Queerphobia in communities of colour teeming with hypocrisy

Living as a member of the LGBTQA+ community is no walk in the park, but like most lived experiences in this world, life gets more difficult when you add racism into the mix.

Speaking as a person of colour (POC) who knows about systemic racial oppression, I consider it hypocritical to create a system in our communities that marginalizes our own LGBTQA+ members – and yet, it still happens.

How do we begin to identify the source of the marginalization of LGBTQA+ people in our communities? Should we start with the cultural pressure that does not allow anything outside traditional gender and sexual binaries? Or, the fact that homophobia is imported into countries inhabited by POCs under the guise of religious enlightenment?

One recent example of this occurred after the Orlando nightclub shooting, when pastor Steven Anderson of the Faithful Word Baptist Church said, “the good news is that there [are] 50 [fewer] pedophiles in this world.” Anderson was then still allowed entry into Botswana on the grounds of missionary work.

He asserted that “multitudes” of LGBTQA+ would be “saved” in Botswana as a result, furthering the myth that LGBTQA+ people somehow need to be fixed. I personally walked away from religion years ago, but from what I remember, God did not put any caveats on the commandment to love thy neighbor.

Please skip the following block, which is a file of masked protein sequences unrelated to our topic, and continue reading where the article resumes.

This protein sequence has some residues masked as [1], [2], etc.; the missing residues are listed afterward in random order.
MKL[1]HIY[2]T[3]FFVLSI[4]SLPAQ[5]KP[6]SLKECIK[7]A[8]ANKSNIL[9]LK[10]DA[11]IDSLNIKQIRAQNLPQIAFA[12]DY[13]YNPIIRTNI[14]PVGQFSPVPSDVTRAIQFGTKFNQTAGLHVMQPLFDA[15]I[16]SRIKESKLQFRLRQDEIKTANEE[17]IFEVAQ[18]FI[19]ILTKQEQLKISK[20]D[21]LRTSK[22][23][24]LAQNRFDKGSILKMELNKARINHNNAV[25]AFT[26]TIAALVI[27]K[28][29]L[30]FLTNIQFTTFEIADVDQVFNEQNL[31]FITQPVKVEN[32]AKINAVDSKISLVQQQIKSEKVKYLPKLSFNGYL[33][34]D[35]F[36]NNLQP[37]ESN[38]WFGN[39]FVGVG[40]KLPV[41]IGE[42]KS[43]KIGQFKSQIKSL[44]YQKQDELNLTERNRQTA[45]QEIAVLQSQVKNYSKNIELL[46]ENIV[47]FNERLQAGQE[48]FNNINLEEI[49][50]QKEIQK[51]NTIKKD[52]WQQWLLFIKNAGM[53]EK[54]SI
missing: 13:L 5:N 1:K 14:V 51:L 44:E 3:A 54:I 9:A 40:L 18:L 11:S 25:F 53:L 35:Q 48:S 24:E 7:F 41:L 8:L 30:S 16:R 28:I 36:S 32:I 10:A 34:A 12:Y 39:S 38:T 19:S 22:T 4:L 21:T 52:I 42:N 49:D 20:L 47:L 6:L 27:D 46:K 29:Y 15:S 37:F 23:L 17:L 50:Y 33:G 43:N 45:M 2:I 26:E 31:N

Anderson was later deported after stating on public radio that gays and lebsians should be killed. “We don’t want hate speech in this country. Let him do it in his own country,” said President Ian Khama.

The countries where it is hardest for LGBTQA+ people to live free of violence and discrimination are places inhabited by POCs. According to the International Lesbian, Gay, Bisexual, Transgender and Intersex Association, same-sex sexual contact is a criminal offence in 74 countries. In some countries, being gay or bisexual is punishable by death.

This problem extends beyond religious individuals, institutions and governments. LGBTQA+-based oppression has spread to our families and friends. Nothing cuts deeper than having the people who are supposed to love you the most treat you as if your existence is a mistake.

Queerphobic hate crimes actively seek to terrorize members of the LGBTQA+ community simply for being who they are. The fact that I even have to write this is angering. The idea that we can end a person’s life based on personal preference is an incredible injustice.

As POCs, we should know better. The whiplash of existing in this world with the  injustices of systemic racial oppression should be a cautionary tale to the damage that can be done by systems based on discrimination.

This is not to say that we as POCs have not progressed when it comes to LGBTQA+ rights. South Africa, Brazil, Argentina, Brazil and Uruguay are some of the places where same-sex marriage is now legal, but in my opinion, not enough has been done. As Martin Luther King Jr. said, “injustice anywhere is a threat to justice everywhere.”

So what can we, as members of various communities of colour, do about this? We must educate ourselves, demand safety and stand up to bigotry in all its forms.

As we go into Pride week in Sackville, I encourage you all to think about how you can make a difference in your daily life. I want to bear witness to a collaborative effort demanding justice for our fellow human beings in all communities.

Nelson Mandela said,“No one is born hating another person because of the colour of his skin, or his background, or his religion. People must learn to hate.” Anything we learn can be unlearned, despite how hard it may seem.

Kavana Wa Kilele